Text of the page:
- I would love to change the world, but they won’t give me the source code.
After much, much consideration I recently bought cordless lawn gear. A mower with battery and charger and a line-trimmer skin. I could have bought petrol stuff for considerably less than half as much.
Thing is with this stuff, it comes with a 3 year commercial-use warranty on the battery and 5 years on the gear. The battery I got is about 350 bucks but it's just made with 'std' 20A discharge 18650s and a potted management circuit, as long as you don't bust the sleeves of phase-change material that helps manages temps it's a fairly straight-forward operation. The battery has it's own fan too and even discharges itself to storage voltage if not used for about a month..
Perhaps one of the more important aspects of success is as you mention, adequate connectivity between cells. Guess what? You can buy spot-welders intended for doing battery terminals for surprisingly little money. The price of reasonable cells in most any replacement job will in fact, be larger!
But that only matters if you can't find cells that already have solder-tags welded to them. You should be able to solder them without being worried about overheating the cells. I soldered directly to the outside of some 18650s last week with a 75w PWM controlled iron - tags on some NiCads should be a doddle with the help of a soldering third-hand.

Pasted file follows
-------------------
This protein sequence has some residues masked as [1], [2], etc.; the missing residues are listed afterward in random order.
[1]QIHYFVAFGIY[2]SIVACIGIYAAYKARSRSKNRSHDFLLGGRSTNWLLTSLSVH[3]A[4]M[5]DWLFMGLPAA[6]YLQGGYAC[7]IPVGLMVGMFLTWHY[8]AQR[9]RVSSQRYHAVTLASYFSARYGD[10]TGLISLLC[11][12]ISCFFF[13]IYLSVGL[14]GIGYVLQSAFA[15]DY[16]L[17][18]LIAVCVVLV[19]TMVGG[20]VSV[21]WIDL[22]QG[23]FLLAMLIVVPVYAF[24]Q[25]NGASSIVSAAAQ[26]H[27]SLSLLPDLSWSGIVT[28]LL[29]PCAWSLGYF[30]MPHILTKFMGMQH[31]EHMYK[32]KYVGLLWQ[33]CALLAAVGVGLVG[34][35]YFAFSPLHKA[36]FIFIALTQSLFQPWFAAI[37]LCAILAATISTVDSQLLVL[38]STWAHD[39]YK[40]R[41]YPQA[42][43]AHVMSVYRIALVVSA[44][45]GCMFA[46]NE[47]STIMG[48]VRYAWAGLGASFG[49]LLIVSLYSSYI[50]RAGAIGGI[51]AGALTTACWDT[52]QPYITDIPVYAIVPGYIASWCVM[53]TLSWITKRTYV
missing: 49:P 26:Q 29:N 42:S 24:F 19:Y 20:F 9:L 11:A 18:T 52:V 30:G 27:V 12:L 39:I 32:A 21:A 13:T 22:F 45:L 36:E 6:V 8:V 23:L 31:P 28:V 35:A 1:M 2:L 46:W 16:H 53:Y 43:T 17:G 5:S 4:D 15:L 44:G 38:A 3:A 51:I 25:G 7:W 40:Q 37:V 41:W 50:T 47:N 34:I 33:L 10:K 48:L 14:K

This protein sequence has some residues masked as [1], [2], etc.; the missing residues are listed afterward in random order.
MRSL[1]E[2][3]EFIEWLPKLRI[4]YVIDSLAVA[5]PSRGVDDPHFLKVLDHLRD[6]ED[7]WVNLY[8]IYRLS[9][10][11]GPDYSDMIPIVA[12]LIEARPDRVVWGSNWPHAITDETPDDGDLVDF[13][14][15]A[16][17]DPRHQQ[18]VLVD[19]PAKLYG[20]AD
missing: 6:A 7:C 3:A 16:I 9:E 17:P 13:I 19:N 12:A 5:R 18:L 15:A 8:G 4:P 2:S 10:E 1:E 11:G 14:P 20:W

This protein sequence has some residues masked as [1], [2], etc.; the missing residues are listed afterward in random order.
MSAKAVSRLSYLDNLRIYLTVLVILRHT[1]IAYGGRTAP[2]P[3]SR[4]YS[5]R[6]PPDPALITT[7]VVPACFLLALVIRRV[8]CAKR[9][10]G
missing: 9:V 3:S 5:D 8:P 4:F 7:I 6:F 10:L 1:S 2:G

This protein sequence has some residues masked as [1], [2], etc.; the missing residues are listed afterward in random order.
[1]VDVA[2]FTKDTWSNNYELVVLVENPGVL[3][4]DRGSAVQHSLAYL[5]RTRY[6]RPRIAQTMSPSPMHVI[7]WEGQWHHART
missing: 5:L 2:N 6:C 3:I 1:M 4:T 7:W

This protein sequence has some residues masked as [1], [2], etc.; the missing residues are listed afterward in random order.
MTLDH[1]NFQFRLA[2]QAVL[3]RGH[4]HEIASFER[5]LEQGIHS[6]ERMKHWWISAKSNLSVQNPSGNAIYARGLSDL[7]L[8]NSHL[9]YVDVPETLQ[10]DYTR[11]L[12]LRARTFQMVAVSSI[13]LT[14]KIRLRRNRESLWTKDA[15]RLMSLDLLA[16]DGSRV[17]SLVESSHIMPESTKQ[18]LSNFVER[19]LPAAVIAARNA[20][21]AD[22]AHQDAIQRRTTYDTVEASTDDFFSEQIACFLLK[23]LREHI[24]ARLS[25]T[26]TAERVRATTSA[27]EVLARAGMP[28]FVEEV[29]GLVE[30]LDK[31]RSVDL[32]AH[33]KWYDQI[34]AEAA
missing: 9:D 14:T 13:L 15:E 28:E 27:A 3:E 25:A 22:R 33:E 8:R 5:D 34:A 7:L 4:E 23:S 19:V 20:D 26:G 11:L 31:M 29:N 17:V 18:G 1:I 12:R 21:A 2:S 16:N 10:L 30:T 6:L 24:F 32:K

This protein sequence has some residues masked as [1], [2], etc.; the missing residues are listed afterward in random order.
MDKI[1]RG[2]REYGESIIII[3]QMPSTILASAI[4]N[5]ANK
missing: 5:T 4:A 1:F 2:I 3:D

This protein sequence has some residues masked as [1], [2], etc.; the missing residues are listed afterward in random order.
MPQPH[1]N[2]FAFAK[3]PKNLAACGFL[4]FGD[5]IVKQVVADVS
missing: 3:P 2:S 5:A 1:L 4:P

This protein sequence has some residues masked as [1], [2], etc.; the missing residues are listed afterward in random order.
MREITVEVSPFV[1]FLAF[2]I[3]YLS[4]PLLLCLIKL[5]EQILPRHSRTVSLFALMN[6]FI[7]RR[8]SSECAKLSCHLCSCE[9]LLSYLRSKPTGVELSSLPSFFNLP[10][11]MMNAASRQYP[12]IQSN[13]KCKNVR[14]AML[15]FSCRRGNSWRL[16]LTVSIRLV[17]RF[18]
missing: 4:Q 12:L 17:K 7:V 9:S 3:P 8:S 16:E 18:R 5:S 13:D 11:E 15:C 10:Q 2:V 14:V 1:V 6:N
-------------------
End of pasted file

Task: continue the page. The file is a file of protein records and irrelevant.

NiCad batteries are notorious for failing very early if you don't deplete them almost completely before recharging them. (This does not apply to other technologies, like lead acid or lithium.) Try to run NiCad batteries down to close to zero before recharging them. If, for example, you start recharging them when they still have 80% charge left, they soon lose the 80% capacity that you never use. For this reason I avoid NiCad at all cost.
Also: Cadmium is an extremely toxic carcinogen and I believe these batteries should be banned.
Something that I don't think has been mentioned yet. There is a big difference depending on battery chemistry.
Older cordless tools used NiCd or NiMH chemistry, almost always made up of "sub-C" cells. One clue is that the nameplate voltages are multiples of 1.2V.